Three's company for Liverpool
"Liverpool played a good game, with three at the back," Fernando Torres told reporters after Chelsea lost to his old club this past Sunday. "We were not expecting that and maybe they took advantage."
The encounter at Stamford Bridge was the most tactically fascinating game of the year so far. This season's Premier League has consisted almost entirely of 4-4-2s, 4-5-1s and other shapes that are somewhere in between. However, the midfield clash on Sunday featured two diamond midfields, while Liverpool also used three center backs coupled with wing backs.
Torres' surprise at Liverpool's formation is somewhat perplexing. Although the Spaniard rarely, if ever, lined up in a Liverpool side featuring a back three in his three and a half seasons at the club, manager Kenny Dalglish did use the formation in the 2-0 home win over Stoke four days earlier. It's unthinkable that Chelsea -- one of the more intelligent clubs in the Premier League with its use of video analysis and opposition scouting -- would have been unaware of this. It was considered that the back three against Stoke might have been a one-off in order to deal with the aerial height of Stoke from set pieces, but Carlo Ancelotti must have given consideration to the prospect he'd be facing such a system.
From the moment the team sheets were released some 45 minutes before the match, it was clear Liverpool would be lining up that way again, and Ancelotti's refusal to respond appropriately is probably his biggest single failing since he arrived in English football.
The back three has yet to be tested with the logical formation to expose it -- a side playing a forward three spread across the park. Stoke played one man up front, and Liverpool responded to the surplus at the back (you don't need three center backs marking one striker) by having Daniel Agger bring the ball forward into the midfield. That day the Liverpool shape looked like a square in midfield with Lucas and Fabio Aurelio holding, and Raul Meireles and Steven Gerrard driving forward. For the game against Chelsea, the four "tilted" to cancel out Ancelotti's diamond with an identical situation in the middle of the pitch.
Some teams in the World Cup had success with three at the back when playing defensive football (see New Zealand stifling Italy, Uruguay doing the same to France and North Korea holding Brazil until late in the game). Liverpool's tactics against Chelsea were much more cautious than the free-flowing football we expect under Dalglish.
There's nothing wrong with that, however, when combined with a willingness to score through the use of plenty of midfield runners. It was Gerrard and Meireles who got into the final third to combine for the winner, while Gerrard had earlier set up Maxi Rodriguez for an open goal that was somehow missed. Besides, the Reds' defensive display was excellent, as they limited Chelsea to one shot on target in the game, an attempt from a narrow angle from Florent Malouda that Pepe Reina blocked without needing to move.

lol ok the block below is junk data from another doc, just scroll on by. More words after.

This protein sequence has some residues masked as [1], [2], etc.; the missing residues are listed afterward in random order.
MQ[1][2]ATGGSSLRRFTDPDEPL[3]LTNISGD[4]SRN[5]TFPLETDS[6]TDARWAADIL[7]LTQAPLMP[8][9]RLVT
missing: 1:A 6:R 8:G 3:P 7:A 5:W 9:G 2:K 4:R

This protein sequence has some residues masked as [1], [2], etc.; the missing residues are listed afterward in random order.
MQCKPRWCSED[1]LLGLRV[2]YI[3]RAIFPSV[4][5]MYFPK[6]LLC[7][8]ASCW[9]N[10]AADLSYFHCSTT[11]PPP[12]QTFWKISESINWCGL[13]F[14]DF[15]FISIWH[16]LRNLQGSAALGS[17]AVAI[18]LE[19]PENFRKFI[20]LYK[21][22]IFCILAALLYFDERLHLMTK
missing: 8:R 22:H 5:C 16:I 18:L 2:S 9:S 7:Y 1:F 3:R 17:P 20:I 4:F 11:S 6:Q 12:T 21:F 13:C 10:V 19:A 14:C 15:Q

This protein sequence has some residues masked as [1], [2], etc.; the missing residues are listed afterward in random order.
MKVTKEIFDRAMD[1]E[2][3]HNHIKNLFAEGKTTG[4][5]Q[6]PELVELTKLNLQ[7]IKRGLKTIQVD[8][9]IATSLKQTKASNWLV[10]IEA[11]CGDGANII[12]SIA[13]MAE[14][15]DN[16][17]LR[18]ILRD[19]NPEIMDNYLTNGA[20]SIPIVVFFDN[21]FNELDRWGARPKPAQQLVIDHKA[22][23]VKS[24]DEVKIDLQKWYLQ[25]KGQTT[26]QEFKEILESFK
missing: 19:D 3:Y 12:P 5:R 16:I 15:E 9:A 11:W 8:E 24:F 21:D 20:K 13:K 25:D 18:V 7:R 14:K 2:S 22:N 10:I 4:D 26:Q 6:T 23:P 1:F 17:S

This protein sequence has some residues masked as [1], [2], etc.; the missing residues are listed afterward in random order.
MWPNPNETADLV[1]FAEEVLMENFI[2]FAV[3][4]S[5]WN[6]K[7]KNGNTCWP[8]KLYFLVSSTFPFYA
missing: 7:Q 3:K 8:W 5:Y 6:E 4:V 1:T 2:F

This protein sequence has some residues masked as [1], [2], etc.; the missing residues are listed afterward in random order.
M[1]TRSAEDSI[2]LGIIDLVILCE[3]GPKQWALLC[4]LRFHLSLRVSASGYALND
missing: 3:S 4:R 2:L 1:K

How regularly this system will be used going forward remains unclear. The biggest question is how his two new signings, Andy Carroll and Luis Suarez, will fit into the side, though Napoli has shown how to play a 3-4-2-1 with a central striker and a wide attacker this season.
When Dalglish took over at Liverpool in January, some predicted he would be a tactical dinosaur considering he hadn't managed in the Premier League for more than 10 years. His use of a back three does hark back to the period around the turn of the century when English clubs were obsessed with 3-5-2 formations. But then, there's nothing wrong with using a system that was successful in a previous era. When Greece stunned the world to win the European Championships in 2004 with a strict man-marking system, UEFA technical director Andy Roxburgh famously stated that "the Greeks had posed a problem the rest of the world had forgotten how to solve."
Is a back three the same concept? That's the thing with tactics -- rather than it being a continual progression with the newest craze capable of beating all previous systems, each formation has its strengths and weaknesses. It's a bit like rock-paper-scissors. Paper beats rock, and rock beats scissors, but that doesn't mean that paper beats scissors. Quite the reverse. In tactics, being one era behind is a disaster, but being more than one behind might be strangely useful.
Not that Dalglish is a man of the past. His triumphant, fan-driven return to management was compared to Kevin Keegan's ultimately unsuccessful second stint at Newcastle in 2008. Keegan, however, admitted that he "hadn't watched a live game for three years" -- a particular problem as when he arrived at Newcastle's training ground, "I didn't know all the players, I'll be honest with you." In stark contrast, Dalglish has been actively involved at Liverpool since the summer of 2009. His strong knowledge of the side, combined with a break from the pressure of full-time management, appears to have rejuvenated him -- and Liverpool -- more than anyone expected.
Dalglish might not be a dinosaur, but he's got other Premier League managers running scared.
Michael Cox is a freelance writer for ESPN.com. He also runs zonalmarking.net.
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